The Pesticides You Might Be Wearing Every Day

To meet the high level of demand for cotton, many of the world’s cotton crops are being chemically treated.
May 29, 2015·
Kelly Bryant is a Los Angeles–based freelance writer covering fashion, pop culture, and parenting for a variety of national publications.

In the world of textiles, cotton has long been highly regarded by the masses. After all, it comes from the ground, not like that synthetic business of polyester or rayon. But as fast fashion grows and clothing production increases, the demand for cotton has reached such an exorbitant level that farmers are chemically treating crops by the acre in an effort to keep up.

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In this clip, fashion documentary The True Cost visits the High Plains of Texas, where 3.6 million acres of cotton reside, investigating the effects these chemicals have on the plants, the land, and the surrounding community, most of which is still largely unknown.

LaRhea Pepper, managing director of Textile Exchange in Lubbock, Texas, explains that in the past 10 years, 80 percent of the region’s crops have become genetically modified.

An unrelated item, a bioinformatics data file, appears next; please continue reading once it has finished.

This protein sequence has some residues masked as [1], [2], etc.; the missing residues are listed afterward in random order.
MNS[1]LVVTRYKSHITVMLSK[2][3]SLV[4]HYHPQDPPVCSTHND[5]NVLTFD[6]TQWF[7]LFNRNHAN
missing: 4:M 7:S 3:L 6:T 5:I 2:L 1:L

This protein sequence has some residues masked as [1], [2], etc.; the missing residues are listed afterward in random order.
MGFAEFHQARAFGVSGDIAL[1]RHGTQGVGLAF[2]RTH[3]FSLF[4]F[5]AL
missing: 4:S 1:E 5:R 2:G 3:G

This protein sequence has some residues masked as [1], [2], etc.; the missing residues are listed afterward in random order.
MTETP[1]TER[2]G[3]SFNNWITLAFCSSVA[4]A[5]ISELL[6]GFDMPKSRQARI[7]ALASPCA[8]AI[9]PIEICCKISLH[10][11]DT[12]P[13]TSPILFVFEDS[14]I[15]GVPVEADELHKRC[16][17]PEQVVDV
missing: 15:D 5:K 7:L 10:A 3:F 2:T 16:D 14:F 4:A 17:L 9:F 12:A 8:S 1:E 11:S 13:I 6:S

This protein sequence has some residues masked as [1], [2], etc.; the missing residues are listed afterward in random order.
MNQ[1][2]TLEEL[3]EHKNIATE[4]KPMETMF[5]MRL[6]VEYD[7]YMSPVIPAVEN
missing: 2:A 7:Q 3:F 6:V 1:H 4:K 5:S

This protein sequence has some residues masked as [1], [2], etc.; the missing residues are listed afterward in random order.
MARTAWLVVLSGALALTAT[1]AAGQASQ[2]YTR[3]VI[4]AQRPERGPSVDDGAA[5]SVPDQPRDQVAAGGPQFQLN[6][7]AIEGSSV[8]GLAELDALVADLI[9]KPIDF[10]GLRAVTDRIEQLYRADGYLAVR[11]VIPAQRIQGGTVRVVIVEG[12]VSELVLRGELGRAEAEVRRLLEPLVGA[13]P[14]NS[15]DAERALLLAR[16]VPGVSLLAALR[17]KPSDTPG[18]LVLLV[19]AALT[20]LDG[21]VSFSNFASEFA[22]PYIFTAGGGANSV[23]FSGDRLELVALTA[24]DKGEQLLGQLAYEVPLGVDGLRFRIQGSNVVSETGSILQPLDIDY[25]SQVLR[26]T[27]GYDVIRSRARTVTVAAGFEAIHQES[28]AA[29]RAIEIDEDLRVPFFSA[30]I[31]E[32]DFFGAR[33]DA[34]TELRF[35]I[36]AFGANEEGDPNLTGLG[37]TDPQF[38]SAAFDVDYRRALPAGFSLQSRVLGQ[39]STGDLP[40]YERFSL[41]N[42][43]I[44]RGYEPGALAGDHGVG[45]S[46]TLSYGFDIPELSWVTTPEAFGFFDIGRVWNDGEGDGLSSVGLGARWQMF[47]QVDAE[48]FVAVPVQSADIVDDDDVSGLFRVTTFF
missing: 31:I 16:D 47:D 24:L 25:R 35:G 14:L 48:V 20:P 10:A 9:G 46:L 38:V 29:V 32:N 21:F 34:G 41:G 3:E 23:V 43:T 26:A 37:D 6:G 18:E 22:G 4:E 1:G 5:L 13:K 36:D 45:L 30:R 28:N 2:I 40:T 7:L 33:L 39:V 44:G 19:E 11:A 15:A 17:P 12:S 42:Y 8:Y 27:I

“Most of it is Roundup Ready, meaning that instead of the farmers spot-spraying weeds occasionally in their field or hiring laborers to walk the field and eliminate the weeds, now they’re spraying whole fields,” she says.

Pepper says that although the sales pitch for Roundup promotes reducing the number of pesticides and chemicals that are treating the cotton, that’s not the case in her neck of the woods.

“We are spraying millions and millions of acres and dollars of Roundup across the entire South Plains,” she says. “What kind of impact is that having on our soil with residuals that are left at the microbacterial level? What kind of impact is that having on the people in our communities? Where’s the cost on that?”

Carl Pepper, an organic cotton farmer, is also concerned about the bigger-picture outcome for neighboring land that is being covered with the weed killer.

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“What you’ve created is this general practice of we treat millions of acres the same,” he says. “We put a dose of chemical on it all, and that’s when you get these big ecological effects that nobody has a grasp of what’s really happening. Nature tends to heal itself in small pockets, but when you get this big, broad approach, we really don’t know what’s going on.”

For more on farming practices and how it’s affecting conventional cotton, watch The True Cost, available internationally on May 29.